There is a view that China should consciously maintain a development gap between itself and the U.S.; that is, that it should take the initiative to keep away from the first criterion — but this view is both naïve and unattainable. Not tailgating someone on a highway is simple enough, but in terms of economic and social development, countries cannot avoid catching up with each other. The main reason for this is the confidentiality adopted by countries in many areas of economic and social development, but another more technical reason is that statistics on economic and social development are compiled retroactively. What is more, U.S. relations with China depend on two other criteria. If China takes the initiative to slow down its economic and social development, the likely result will not be greater tolerance from the U.S. but intensified suppression.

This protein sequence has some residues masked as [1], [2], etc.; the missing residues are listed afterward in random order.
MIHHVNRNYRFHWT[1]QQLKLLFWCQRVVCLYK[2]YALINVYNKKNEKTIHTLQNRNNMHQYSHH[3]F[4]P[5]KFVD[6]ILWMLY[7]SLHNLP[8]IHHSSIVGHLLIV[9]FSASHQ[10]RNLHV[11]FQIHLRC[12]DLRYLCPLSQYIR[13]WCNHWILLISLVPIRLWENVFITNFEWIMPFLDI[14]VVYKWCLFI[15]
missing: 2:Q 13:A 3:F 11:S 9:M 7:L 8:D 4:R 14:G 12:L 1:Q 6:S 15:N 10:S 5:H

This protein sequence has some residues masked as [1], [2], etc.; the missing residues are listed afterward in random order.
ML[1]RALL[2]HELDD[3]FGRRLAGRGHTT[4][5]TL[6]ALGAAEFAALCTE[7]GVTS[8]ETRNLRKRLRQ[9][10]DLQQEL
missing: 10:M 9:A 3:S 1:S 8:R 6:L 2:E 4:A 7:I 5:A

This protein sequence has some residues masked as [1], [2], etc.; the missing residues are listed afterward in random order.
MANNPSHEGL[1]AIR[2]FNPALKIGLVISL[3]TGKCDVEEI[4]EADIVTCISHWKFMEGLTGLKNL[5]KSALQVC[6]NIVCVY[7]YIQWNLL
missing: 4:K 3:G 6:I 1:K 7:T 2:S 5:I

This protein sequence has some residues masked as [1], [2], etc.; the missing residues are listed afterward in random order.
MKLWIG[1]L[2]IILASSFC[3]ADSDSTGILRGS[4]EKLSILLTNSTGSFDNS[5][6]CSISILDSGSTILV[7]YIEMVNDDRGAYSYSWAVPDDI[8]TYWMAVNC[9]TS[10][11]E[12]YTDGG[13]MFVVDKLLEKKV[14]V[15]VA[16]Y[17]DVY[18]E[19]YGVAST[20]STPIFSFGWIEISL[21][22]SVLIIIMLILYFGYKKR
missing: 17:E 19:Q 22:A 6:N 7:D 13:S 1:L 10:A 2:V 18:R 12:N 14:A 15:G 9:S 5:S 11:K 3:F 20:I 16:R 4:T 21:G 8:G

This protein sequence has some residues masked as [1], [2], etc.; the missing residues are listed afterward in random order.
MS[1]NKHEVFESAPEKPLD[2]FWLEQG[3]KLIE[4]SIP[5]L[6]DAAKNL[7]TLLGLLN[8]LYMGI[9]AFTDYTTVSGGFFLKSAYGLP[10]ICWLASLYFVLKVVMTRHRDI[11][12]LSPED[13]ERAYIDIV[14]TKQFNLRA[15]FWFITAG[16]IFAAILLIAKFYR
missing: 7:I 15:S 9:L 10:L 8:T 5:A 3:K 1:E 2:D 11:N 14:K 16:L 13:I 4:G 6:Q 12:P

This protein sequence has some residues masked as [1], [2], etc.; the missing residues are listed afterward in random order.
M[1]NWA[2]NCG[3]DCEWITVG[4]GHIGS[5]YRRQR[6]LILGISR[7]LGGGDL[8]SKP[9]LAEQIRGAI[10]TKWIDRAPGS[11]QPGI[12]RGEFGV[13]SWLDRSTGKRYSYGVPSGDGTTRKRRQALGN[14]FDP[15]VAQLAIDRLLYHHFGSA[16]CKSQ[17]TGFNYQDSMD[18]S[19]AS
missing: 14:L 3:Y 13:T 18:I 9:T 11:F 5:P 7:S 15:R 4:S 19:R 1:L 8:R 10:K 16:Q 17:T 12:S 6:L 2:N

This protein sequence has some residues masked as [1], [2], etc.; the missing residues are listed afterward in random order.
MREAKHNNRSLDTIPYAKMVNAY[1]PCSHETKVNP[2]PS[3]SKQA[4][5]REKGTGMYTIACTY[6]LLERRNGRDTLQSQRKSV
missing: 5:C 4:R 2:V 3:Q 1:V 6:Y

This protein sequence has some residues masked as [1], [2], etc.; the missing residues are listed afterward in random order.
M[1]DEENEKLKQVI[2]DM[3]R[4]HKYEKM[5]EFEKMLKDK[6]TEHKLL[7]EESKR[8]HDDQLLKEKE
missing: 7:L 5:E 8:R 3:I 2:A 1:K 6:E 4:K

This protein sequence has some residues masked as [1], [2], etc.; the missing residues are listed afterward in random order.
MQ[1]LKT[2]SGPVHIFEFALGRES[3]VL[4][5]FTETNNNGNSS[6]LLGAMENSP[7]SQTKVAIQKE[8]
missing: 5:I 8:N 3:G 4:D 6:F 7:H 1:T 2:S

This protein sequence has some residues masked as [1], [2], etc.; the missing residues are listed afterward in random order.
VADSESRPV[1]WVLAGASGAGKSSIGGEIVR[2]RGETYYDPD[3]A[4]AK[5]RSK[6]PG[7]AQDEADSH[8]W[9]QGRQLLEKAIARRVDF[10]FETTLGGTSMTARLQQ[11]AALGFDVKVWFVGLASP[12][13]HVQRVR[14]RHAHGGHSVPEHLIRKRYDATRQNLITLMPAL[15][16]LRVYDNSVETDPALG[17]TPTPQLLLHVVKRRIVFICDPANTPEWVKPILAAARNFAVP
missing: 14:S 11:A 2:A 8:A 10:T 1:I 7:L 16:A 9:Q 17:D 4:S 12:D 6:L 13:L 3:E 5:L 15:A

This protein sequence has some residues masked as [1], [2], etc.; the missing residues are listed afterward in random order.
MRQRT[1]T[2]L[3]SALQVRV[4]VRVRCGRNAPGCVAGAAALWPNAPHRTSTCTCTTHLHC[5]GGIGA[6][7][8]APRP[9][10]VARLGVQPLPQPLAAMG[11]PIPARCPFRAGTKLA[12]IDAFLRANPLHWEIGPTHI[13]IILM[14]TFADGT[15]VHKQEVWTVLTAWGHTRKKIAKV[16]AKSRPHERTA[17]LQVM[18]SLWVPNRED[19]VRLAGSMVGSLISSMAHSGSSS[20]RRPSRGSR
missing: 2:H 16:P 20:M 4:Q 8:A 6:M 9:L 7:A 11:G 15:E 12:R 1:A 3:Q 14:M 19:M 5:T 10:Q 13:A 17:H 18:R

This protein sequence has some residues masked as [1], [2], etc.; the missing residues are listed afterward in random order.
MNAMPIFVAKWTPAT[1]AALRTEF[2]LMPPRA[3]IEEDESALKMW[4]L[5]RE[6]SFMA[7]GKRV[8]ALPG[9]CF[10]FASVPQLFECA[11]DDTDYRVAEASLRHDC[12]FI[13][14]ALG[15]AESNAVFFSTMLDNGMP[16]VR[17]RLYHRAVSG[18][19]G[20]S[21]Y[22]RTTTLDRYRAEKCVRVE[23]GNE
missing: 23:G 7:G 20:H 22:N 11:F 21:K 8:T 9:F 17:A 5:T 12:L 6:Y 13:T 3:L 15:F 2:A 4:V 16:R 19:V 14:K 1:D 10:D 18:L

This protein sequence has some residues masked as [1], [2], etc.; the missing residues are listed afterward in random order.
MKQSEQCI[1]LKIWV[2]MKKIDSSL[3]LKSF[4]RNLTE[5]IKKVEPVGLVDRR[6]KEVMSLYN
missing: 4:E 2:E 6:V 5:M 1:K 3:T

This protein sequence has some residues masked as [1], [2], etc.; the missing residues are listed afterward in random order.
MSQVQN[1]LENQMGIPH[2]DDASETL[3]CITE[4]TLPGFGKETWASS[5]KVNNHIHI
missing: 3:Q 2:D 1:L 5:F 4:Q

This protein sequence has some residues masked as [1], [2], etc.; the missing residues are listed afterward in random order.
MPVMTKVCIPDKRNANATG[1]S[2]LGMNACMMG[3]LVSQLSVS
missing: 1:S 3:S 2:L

For other Western countries in their dealings with China, the first criterion mentioned above is not important, but the second and third criteria are; if nothing else, the European Union referring to China as its “systemic rival” shows that the entire Western camp finds China’s move to the world’s center stage hard to swallow.